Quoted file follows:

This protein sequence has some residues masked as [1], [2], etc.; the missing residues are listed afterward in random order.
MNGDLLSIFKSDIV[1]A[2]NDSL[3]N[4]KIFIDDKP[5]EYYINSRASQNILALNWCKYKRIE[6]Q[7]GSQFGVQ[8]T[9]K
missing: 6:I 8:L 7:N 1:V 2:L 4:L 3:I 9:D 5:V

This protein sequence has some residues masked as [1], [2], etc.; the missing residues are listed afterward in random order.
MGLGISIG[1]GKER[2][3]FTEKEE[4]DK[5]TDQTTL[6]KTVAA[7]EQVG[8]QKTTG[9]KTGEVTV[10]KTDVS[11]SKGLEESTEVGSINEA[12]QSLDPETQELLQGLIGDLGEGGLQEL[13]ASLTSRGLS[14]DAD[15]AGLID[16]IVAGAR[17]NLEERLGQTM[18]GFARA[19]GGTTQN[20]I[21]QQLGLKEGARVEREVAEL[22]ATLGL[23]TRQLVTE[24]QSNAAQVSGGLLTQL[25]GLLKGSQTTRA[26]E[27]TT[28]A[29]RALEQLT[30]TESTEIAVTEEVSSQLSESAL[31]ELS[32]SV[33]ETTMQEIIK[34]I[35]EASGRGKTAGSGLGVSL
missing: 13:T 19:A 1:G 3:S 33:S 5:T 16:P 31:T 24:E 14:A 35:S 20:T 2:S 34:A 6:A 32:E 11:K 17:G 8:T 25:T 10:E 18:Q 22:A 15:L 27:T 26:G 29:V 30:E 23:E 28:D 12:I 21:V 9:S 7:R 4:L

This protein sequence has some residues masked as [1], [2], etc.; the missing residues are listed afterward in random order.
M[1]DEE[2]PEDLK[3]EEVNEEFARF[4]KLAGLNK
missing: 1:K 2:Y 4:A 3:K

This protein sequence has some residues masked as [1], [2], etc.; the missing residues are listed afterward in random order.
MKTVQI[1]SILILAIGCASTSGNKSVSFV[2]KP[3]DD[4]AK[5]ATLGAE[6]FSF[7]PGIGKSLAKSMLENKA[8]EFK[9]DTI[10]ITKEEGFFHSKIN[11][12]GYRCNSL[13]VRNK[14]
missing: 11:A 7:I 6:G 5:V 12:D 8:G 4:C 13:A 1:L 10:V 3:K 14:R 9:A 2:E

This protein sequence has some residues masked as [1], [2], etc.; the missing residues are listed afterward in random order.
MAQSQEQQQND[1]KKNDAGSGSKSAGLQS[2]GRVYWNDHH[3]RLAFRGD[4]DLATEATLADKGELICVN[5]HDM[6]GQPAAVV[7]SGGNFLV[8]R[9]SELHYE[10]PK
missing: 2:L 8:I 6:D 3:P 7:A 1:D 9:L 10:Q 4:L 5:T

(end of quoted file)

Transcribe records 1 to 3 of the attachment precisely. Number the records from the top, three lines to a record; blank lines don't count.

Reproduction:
This protein sequence has some residues masked as [1], [2], etc.; the missing residues are listed afterward in random order.
MNGDLLSIFKSDIV[1]A[2]NDSL[3]N[4]KIFIDDKP[5]EYYINSRASQNILALNWCKYKRIE[6]Q[7]GSQFGVQ[8]T[9]K
missing: 6:I 8:L 7:N 1:V 2:L 4:L 3:I 9:D 5:V

This protein sequence has some residues masked as [1], [2], etc.; the missing residues are listed afterward in random order.
MGLGISIG[1]GKER[2][3]FTEKEE[4]DK[5]TDQTTL[6]KTVAA[7]EQVG[8]QKTTG[9]KTGEVTV[10]KTDVS[11]SKGLEESTEVGSINEA[12]QSLDPETQELLQGLIGDLGEGGLQEL[13]ASLTSRGLS[14]DAD[15]AGLID[16]IVAGAR[17]NLEERLGQTM[18]GFARA[19]GGTTQN[20]I[21]QQLGLKEGARVEREVAEL[22]ATLGL[23]TRQLVTE[24]QSNAAQVSGGLLTQL[25]GLLKGSQTTRA[26]E[27]TT[28]A[29]RALEQLT[30]TESTEIAVTEEVSSQLSESAL[31]ELS[32]SV[33]ETTMQEIIK[34]I[35]EASGRGKTAGSGLGVSL
missing: 13:T 19:A 1:G 3:S 33:S 5:T 16:P 31:T 24:E 14:A 35:S 20:T 2:S 34:A 6:A 32:E 11:K 17:G 8:T 25:T 10:E 18:Q 22:A 15:L 27:T 26:G 29:V 30:E 23:E 28:D 12:I 21:V 9:S 7:R 4:L

This protein sequence has some residues masked as [1], [2], etc.; the missing residues are listed afterward in random order.
M[1]DEE[2]PEDLK[3]EEVNEEFARF[4]KLAGLNK
missing: 1:K 2:Y 4:A 3:K